cubs azl spring training logoWell excccuuuuuuuuse me.

Although every third party rankings service agrees that the Chicago Cubs boast the best farm system in baseball, there is one evaluative method that doesn’t agree: KATOH.

If you don’t recall, KATOH is Chris Mitchell’s interesting prospect projection system, and it’s a data-based way to evaluate, project, and rank prospects. While it is not without flaws, it’s another way to consider prospects.

And KATOH did just that for every farm system in baseball, totaling the projected WAR for the top 400 prospects in KATOH’s system, and concluded that the Cubs … have the 4th best system, behind the Rangers, Yankees, and Mets.



How is this possible, you scream in righteous indignation. Well, KATOH placed just 13 Cubs prospects in the top 400, which is roughly an average total if you spread the prospects out among all teams. The Cubs shoot up to 4th in the rankings thanks to their elite, high-end prospects, but KATOH isn’t so much liking the depth, in contrast to what many other services indicate.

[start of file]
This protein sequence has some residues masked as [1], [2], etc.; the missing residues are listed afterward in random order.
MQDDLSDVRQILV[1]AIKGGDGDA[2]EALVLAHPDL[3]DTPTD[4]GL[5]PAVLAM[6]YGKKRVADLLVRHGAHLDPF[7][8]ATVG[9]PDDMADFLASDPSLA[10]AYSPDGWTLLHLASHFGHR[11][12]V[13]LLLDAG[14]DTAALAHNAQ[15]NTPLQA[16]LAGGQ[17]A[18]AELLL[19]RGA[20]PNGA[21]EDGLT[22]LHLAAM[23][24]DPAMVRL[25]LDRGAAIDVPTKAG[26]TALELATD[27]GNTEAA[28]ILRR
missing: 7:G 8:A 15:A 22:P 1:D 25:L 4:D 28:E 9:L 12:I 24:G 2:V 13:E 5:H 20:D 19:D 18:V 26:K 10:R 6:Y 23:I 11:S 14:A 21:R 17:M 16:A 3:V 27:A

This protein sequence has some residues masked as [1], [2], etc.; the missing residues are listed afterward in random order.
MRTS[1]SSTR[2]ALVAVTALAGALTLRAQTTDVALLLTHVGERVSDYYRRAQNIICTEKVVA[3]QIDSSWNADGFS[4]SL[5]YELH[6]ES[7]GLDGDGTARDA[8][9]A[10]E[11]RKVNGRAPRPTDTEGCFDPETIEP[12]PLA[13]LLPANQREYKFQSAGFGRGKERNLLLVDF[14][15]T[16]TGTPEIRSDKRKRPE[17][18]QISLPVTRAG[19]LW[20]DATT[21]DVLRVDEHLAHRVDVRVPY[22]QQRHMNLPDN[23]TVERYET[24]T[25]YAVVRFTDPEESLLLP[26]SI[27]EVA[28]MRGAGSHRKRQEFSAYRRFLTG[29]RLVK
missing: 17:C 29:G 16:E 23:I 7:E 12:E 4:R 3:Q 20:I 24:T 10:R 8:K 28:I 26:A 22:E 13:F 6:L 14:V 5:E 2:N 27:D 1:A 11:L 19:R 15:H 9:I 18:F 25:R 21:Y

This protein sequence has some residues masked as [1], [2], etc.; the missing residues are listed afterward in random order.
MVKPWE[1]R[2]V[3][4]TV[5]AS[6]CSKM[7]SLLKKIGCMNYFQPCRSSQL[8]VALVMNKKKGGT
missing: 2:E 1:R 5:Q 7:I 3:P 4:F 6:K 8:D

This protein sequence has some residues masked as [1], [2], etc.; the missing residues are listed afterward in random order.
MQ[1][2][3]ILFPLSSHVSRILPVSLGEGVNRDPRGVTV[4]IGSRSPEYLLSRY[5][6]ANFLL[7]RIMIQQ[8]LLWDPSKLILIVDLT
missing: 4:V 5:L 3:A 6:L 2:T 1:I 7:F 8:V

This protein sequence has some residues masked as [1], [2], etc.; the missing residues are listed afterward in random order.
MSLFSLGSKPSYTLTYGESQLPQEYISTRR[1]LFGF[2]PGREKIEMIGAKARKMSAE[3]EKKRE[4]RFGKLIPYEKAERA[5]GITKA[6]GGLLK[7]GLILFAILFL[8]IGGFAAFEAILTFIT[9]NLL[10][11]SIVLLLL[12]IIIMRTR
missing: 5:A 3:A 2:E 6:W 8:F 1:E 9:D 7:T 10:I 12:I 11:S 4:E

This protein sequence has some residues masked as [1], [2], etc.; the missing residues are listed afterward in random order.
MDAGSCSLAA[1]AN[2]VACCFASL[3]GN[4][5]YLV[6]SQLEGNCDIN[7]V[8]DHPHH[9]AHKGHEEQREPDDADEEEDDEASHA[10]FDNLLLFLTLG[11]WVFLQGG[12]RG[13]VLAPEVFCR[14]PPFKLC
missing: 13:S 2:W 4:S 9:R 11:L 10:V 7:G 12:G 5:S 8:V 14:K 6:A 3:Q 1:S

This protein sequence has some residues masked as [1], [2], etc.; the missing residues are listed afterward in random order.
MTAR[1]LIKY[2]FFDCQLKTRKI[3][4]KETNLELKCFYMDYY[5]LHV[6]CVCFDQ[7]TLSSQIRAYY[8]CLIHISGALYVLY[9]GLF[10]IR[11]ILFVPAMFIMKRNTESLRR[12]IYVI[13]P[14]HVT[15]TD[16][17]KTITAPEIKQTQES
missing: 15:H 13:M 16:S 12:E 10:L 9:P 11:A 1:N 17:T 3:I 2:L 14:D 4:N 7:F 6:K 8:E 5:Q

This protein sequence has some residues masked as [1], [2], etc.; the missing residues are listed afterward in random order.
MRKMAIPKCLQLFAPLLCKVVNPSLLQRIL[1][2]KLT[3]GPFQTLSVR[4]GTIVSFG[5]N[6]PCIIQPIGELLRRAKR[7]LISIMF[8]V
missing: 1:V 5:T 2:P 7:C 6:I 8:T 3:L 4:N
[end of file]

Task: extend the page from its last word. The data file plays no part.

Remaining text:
Since KATOH’s process is to project future big league WAR, the suggestion here is that having quality depth is more valuable than having a smaller number of tip-top elite prospects (which is contrary to prevailing wisdom). Is KATOH right? Is it just early in the game for the system?

You should read Mitchell’s piece to do a little dissection yourself, but I’d submit that the methodology used for the rankings may have disproportionately dinged the Cubs’ depth. Because KATOH is entirely stats-based, and this ranking was entirely 2014 stats-based, Mitchell rightly excluded small samples (players with fewer than 200 plate appearances or fewer than 200 batters faced). That meant that all teams didn’t have all of their prospects included, but if you look at the Cubs’ top 20 or so prospects, a bunch were excluded (Eloy Jimenez, Jake Stinnett, Carson Sands, Justin Steele, Dylan Cease, etc.). Because the Cubs have been drafting high (and well), and because the Cubs spent significantly on young international talent two years ago, they may have a disproportionate amount of their quality depth wrapped up in players who did not achieve the statistical cutoff last year. The difference between the Cubs at four and the Mets at three was just 4.3 projected future WAR, so there’s probably a whole lot of elasticity in the rankings depending on where various cutoffs are set.

Still, it’s good and important to have your beliefs challenged. The Yankees are held by many to have a system in the 10 to 15 range, but KATOH is absolutely loving their young depth. Is that because KATOH overrates younger players at the expense of upper-level elite talent? Or is KATOH better at projecting future performance than the collected wisdom of scouts and statistics?



It’s just one system. But it’s something to chew on.




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